Simple result at PMQs. Mrs May won without trying. Mr Corbyn lost in the same way. Even at his most animated, the Labour leader sounds like a second-hand appliance being tested by repairmen. Sometimes he’s a Hoover, sometimes a food-blender, sometimes a wood-sander grumbling away in a garden-shed. Today’s noise was the faint, ruminative drone of an electric toothbrush. He hunched over the despatch box, his jaw slack, his head down. His words dropped from his lips like scraps of dry parchment. It seemed he was addressing all his remarks to his socks. This did not work in his favour.
The game-plan today was to portray the prime minister as a sadistic landlady who enjoys evicting hungry orphans on Christmas Eve. He gave statistical proof: 128,000 children will eat their Christmas pud in ‘temporary accommodation,’ he said (meaning hotels). But to Corbyn it’s a ‘national disgrace’ to treat children like this because a hotel denies them ‘a home of their own’.
Mrs May was well equipped for a statistical bunfight. The number of sub-standard homes, she said, is ‘down by 45 per cent since they peaked under Labour’ and ‘statutory homelessness is down by 50 per cent’. Mr Corbyn’s reply was revealing. He cited figures suggesting that refurbishments had improved and that home-ownership had soared under the last Labour government. That is, the Blair government. But he didn’t mention Blair. He never does. And during the Blair years Mr Corbyn systematically opposed many of the measures he now champions. It’s all very Blairite.
The SNP’s Ian Blackford got into a tizzy about bank closures. RBS is planning to shut so many branches that some Scottish towns will be left bankless. ‘This must be reversed,’ he thundered. Or that’s the effect he was aiming for. He’d be more convincing in the house if he didn’t have the lisping delivery of a pantomime dame and the physique of a half-melted snowman.
Labour’s Caroline Flint pursued the same issue. Banks are being shut down in her neck of rural Yorkshire. Culprit: NatWest. She failed to mention that NatWest was once a proud independent bank that was ruthlessly chased down and swallowed by RBS while the Labour government smiled on benignly. The author of the banquet was Fred Goodwin. Fred the Shred. A born decimator who enjoyed cutting out the loss-making parts of his empire and feeding them into a bacon-slicer. If that policy persists the credit belongs to Labour.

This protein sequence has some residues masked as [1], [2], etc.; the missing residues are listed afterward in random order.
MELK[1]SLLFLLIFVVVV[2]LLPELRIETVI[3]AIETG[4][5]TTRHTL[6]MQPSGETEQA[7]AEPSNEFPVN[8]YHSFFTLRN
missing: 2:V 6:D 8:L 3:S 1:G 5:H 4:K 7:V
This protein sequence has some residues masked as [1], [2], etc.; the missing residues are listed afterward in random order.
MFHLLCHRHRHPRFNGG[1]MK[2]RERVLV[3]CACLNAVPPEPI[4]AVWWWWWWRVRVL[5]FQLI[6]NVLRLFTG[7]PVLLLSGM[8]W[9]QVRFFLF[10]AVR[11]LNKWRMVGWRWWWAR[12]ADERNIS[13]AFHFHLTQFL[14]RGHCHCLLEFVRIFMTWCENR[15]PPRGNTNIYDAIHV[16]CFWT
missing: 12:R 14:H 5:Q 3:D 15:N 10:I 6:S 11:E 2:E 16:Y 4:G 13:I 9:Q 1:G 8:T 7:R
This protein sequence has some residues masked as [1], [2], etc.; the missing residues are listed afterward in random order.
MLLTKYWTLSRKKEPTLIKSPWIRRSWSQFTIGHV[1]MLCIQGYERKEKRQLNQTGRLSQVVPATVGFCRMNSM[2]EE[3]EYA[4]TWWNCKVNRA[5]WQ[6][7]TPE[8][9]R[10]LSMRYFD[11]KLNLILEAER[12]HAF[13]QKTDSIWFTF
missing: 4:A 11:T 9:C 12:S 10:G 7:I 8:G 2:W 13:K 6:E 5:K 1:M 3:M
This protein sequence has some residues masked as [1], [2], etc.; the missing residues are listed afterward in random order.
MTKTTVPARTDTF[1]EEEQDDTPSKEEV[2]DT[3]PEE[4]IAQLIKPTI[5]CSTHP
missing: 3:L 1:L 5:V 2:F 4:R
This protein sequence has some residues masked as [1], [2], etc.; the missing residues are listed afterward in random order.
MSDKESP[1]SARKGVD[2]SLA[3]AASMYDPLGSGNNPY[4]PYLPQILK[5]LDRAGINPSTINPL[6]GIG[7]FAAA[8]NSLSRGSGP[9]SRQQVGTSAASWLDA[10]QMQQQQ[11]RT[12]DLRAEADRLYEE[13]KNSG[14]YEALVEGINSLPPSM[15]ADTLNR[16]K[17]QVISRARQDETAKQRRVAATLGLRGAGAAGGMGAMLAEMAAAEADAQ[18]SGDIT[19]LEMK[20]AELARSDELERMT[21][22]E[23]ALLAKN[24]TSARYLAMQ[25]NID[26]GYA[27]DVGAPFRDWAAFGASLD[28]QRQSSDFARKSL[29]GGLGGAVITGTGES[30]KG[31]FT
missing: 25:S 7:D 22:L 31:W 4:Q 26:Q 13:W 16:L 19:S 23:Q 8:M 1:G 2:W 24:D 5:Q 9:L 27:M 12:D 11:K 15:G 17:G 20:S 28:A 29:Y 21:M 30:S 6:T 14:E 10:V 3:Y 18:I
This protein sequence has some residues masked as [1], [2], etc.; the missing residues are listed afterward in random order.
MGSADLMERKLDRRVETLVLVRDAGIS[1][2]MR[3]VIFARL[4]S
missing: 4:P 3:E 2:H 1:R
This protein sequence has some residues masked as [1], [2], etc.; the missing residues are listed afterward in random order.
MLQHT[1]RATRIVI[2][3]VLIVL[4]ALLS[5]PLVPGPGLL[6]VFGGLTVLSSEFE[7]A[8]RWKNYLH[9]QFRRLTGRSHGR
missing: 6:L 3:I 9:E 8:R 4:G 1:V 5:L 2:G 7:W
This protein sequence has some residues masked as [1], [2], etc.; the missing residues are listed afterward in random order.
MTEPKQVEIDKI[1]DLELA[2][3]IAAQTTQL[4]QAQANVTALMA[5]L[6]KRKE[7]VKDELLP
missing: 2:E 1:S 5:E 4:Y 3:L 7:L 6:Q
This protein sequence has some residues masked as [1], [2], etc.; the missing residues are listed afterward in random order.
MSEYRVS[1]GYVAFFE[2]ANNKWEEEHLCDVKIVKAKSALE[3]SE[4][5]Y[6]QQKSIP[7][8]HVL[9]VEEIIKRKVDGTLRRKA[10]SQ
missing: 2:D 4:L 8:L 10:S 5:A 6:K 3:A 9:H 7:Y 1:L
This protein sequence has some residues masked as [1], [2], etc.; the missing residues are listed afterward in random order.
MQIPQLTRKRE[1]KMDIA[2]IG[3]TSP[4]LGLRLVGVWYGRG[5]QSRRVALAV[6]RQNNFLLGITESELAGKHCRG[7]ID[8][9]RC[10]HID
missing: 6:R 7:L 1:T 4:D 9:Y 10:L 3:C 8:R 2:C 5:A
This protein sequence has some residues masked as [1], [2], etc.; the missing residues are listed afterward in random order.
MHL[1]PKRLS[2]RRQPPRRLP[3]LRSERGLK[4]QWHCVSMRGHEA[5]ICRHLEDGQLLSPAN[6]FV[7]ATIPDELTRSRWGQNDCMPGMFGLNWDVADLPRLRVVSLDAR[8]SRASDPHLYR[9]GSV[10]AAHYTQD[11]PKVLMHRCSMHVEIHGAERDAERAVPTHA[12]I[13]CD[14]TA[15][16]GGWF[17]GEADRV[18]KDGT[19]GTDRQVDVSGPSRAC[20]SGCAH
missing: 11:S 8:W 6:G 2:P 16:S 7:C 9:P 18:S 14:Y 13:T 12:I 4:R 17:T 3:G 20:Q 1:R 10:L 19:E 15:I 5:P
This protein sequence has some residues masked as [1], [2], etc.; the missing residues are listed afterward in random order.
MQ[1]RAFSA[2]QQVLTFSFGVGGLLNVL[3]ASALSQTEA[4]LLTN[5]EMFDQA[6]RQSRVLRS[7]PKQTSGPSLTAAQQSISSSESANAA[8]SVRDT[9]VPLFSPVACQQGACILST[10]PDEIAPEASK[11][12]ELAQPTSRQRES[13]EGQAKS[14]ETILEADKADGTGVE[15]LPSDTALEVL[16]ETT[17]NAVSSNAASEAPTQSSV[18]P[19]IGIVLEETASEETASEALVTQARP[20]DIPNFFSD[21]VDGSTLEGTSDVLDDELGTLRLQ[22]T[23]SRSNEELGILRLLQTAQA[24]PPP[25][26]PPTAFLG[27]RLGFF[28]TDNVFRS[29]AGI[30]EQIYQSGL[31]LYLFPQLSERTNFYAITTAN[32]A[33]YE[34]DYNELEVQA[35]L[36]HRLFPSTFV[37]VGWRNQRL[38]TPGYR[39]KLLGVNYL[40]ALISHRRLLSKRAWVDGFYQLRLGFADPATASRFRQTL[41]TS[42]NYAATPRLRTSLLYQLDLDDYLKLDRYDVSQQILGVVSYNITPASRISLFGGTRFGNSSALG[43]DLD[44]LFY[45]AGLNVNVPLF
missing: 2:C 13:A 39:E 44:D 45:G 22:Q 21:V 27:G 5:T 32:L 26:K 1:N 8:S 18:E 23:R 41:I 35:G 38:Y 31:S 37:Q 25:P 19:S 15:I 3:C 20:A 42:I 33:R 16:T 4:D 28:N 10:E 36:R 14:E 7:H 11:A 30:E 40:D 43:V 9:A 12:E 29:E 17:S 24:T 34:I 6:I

Caroline Lucas mounted a skilfully concealed assault on the disabled. She said that Philip Hammond’s recent comments about productivity were an attempt to blame workers with disabilities for a fall in Britain’s industrial efficiency. Only the most selective and partisan observer could possibly interpret the chancellor’s words in that strange way, and yet Ms Lucas, not disabled herself, demanded that the prime minister intervene and force the chancellor to issue an apology. Ms Lucas’s request contains two slanders. One is that disabled people are mute weaklings who can’t look after themselves without the supervision and protection of the able-bodied. The other is that the disabled are so bored and paranoid that they sift the off-hand comments of politicians for evidence of spite. It’s sad to see such prejudices active in a public figure. Perhaps Ms Lucas had a tough upbringing and still feels the need to lash out.